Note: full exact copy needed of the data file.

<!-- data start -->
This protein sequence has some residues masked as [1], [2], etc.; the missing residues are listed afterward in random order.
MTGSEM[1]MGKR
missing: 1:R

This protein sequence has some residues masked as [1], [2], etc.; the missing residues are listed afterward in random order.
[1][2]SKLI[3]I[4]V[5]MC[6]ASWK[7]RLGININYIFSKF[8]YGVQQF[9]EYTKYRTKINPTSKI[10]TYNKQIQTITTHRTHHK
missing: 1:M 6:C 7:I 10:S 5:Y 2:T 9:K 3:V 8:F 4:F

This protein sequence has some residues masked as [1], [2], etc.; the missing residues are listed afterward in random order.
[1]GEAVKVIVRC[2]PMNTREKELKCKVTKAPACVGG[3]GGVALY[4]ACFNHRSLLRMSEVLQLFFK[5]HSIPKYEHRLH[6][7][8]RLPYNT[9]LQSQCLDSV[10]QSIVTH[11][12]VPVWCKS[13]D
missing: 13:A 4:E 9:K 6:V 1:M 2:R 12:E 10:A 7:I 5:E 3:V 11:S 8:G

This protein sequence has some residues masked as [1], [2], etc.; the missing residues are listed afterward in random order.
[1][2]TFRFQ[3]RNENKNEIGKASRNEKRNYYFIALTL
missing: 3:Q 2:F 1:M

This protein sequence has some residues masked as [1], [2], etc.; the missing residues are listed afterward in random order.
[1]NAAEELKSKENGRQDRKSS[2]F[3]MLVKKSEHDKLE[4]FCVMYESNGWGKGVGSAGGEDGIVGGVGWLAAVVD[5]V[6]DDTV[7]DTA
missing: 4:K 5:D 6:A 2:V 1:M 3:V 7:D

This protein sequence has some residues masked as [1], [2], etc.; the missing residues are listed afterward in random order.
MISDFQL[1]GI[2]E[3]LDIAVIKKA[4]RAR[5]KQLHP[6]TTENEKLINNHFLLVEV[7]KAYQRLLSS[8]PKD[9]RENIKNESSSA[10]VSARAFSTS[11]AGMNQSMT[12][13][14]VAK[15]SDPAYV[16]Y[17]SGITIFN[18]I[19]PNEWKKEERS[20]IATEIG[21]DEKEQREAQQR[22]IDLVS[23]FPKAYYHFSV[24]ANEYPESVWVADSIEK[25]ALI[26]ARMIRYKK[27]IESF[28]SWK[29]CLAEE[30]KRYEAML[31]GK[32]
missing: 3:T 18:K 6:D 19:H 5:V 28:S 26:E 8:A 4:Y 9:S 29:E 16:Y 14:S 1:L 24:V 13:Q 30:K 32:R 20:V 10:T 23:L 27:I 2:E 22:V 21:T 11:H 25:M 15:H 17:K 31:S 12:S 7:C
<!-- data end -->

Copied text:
This protein sequence has some residues masked as [1], [2], etc.; the missing residues are listed afterward in random order.
MTGSEM[1]MGKR
missing: 1:R

This protein sequence has some residues masked as [1], [2], etc.; the missing residues are listed afterward in random order.
[1][2]SKLI[3]I[4]V[5]MC[6]ASWK[7]RLGININYIFSKF[8]YGVQQF[9]EYTKYRTKINPTSKI[10]TYNKQIQTITTHRTHHK
missing: 1:M 6:C 7:I 10:S 5:Y 2:T 9:K 3:V 8:F 4:F

This protein sequence has some residues masked as [1], [2], etc.; the missing residues are listed afterward in random order.
[1]GEAVKVIVRC[2]PMNTREKELKCKVTKAPACVGG[3]GGVALY[4]ACFNHRSLLRMSEVLQLFFK[5]HSIPKYEHRLH[6][7][8]RLPYNT[9]LQSQCLDSV[10]QSIVTH[11][12]VPVWCKS[13]D
missing: 13:A 4:E 9:K 6:V 1:M 2:R 12:E 10:A 7:I 5:E 3:V 11:S 8:G

This protein sequence has some residues masked as [1], [2], etc.; the missing residues are listed afterward in random order.
[1][2]TFRFQ[3]RNENKNEIGKASRNEKRNYYFIALTL
missing: 3:Q 2:F 1:M

This protein sequence has some residues masked as [1], [2], etc.; the missing residues are listed afterward in random order.
[1]NAAEELKSKENGRQDRKSS[2]F[3]MLVKKSEHDKLE[4]FCVMYESNGWGKGVGSAGGEDGIVGGVGWLAAVVD[5]V[6]DDTV[7]DTA
missing: 4:K 5:D 6:A 2:V 1:M 3:V 7:D

This protein sequence has some residues masked as [1], [2], etc.; the missing residues are listed afterward in random order.
MISDFQL[1]GI[2]E[3]LDIAVIKKA[4]RAR[5]KQLHP[6]TTENEKLINNHFLLVEV[7]KAYQRLLSS[8]PKD[9]RENIKNESSSA[10]VSARAFSTS[11]AGMNQSMT[12][13][14]VAK[15]SDPAYV[16]Y[17]SGITIFN[18]I[19]PNEWKKEERS[20]IATEIG[21]DEKEQREAQQR[22]IDLVS[23]FPKAYYHFSV[24]ANEYPESVWVADSIEK[25]ALI[26]ARMIRYKK[27]IESF[28]SWK[29]CLAEE[30]KRYEAML[31]GK[32]
missing: 3:T 18:K 6:D 19:H 5:V 28:S 26:E 8:A 4:Y 9:S 29:E 16:Y 14:S 1:L 24:V 13:Q 30:K 32:R 20:V 10:T 23:L 27:I 2:E 22:V 21:T 11:H 25:M 15:H 17:K 31:S 12:S 7:C